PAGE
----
OECD Water Integrity Workshop Agenda


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The OECD workshop on water integrity will provide an opportunity to discuss challenges and best practices in promoting integrity in water services and resources management, across OECD and non OECD countries. It will help diagnose major governance obstacles, and identify valuable lessons from project and policy levels, including from related sectors such as energy and agriculture. More information at www.oecd.org/governance/watergovernanceprogramme.htm

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OECD Water Integrity Workshop Agenda

  1. 1. Water Integrity Workshop AGENDA 20 March 2014 OECD Conference Centre – CC7 Paris, France OECD Integrity Week 17-21 March 2014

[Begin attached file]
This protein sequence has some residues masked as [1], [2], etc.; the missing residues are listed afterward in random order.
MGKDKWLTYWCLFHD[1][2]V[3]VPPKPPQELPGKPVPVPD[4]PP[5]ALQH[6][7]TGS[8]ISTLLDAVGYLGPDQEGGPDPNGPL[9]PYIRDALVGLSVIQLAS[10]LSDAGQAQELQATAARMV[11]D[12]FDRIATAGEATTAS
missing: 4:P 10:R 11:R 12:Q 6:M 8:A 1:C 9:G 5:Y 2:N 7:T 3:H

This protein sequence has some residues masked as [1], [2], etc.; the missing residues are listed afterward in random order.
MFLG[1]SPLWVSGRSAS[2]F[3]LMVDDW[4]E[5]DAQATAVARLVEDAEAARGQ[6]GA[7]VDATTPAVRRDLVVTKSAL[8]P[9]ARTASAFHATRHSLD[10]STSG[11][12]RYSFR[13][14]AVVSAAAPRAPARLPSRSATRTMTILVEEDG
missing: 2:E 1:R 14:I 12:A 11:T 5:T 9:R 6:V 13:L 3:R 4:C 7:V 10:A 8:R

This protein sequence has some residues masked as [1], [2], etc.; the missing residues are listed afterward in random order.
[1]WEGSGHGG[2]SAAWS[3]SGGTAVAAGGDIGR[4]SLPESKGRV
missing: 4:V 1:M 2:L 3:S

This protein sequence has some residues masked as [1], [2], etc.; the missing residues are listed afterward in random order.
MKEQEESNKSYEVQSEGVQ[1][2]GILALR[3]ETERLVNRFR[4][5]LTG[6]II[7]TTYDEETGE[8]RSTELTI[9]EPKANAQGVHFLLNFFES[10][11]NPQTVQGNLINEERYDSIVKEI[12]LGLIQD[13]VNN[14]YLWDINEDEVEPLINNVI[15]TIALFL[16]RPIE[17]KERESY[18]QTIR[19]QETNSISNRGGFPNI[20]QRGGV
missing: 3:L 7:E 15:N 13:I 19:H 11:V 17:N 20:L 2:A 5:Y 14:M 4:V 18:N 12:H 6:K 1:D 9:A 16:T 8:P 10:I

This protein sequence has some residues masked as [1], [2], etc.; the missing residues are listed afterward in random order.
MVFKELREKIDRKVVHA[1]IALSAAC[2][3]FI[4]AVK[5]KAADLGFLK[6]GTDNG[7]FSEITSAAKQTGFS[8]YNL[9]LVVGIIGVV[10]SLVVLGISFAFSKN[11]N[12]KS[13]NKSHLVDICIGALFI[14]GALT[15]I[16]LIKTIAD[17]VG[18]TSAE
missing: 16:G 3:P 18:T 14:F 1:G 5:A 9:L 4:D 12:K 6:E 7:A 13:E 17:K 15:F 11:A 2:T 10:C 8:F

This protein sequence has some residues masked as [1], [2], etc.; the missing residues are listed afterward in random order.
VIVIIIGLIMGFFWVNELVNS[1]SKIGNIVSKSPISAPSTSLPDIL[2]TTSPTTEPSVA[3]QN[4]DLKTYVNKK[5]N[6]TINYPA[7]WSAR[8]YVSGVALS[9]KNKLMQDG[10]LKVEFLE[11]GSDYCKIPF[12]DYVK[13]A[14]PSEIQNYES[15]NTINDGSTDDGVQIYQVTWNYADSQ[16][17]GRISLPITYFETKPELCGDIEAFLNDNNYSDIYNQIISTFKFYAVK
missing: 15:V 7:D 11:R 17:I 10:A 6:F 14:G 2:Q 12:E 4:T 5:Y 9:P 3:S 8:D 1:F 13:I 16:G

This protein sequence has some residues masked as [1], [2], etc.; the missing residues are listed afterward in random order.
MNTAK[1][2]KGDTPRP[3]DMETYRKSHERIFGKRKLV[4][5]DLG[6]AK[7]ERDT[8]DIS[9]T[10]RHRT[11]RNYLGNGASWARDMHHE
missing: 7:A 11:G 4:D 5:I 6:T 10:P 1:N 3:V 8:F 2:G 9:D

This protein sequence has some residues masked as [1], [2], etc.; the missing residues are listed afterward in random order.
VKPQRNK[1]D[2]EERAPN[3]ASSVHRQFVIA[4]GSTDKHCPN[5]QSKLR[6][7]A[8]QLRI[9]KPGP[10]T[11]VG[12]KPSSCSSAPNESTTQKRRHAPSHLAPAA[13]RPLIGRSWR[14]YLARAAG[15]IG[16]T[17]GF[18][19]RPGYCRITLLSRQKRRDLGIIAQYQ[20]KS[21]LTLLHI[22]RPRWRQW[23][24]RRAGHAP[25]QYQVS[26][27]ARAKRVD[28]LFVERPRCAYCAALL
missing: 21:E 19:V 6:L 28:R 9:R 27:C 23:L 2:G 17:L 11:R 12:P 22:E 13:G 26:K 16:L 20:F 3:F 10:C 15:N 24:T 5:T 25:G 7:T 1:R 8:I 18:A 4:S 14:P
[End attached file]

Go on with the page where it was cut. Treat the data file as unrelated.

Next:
2. 2. About the OECD The OECD is a forum in which governments compare and exchange policy experiences, identify good practices in light of emerging challenges, and promote decisions and recommendations to produce better policies for better lives. The OECD’s mission is to promote policies that improve economic and social well- being of people around the world. About OECD Integrity Week The OECD's second annual Integrity Week takes place in Paris from 17-21 March 2014. On this occasion, the OECD will host multiple public events relating to anti-corruption and integrity. These events will bring together stakeholders from government, academia, business, trade and civil society to engage in dialogue on policy, best practices, and recent developments in the fields of integrity and anti-corruption. For more information, visit: http://www.oecd.org/cleangovbiz/oecd-integrity-week-2014.htm For any questions concerning the content of the Workshop, please contact Ms Delphine Clavreul (Delphine.clavreul@oecd.org). Please direct any questions regarding practical arrangements to CleanGovBiz@oecd.org.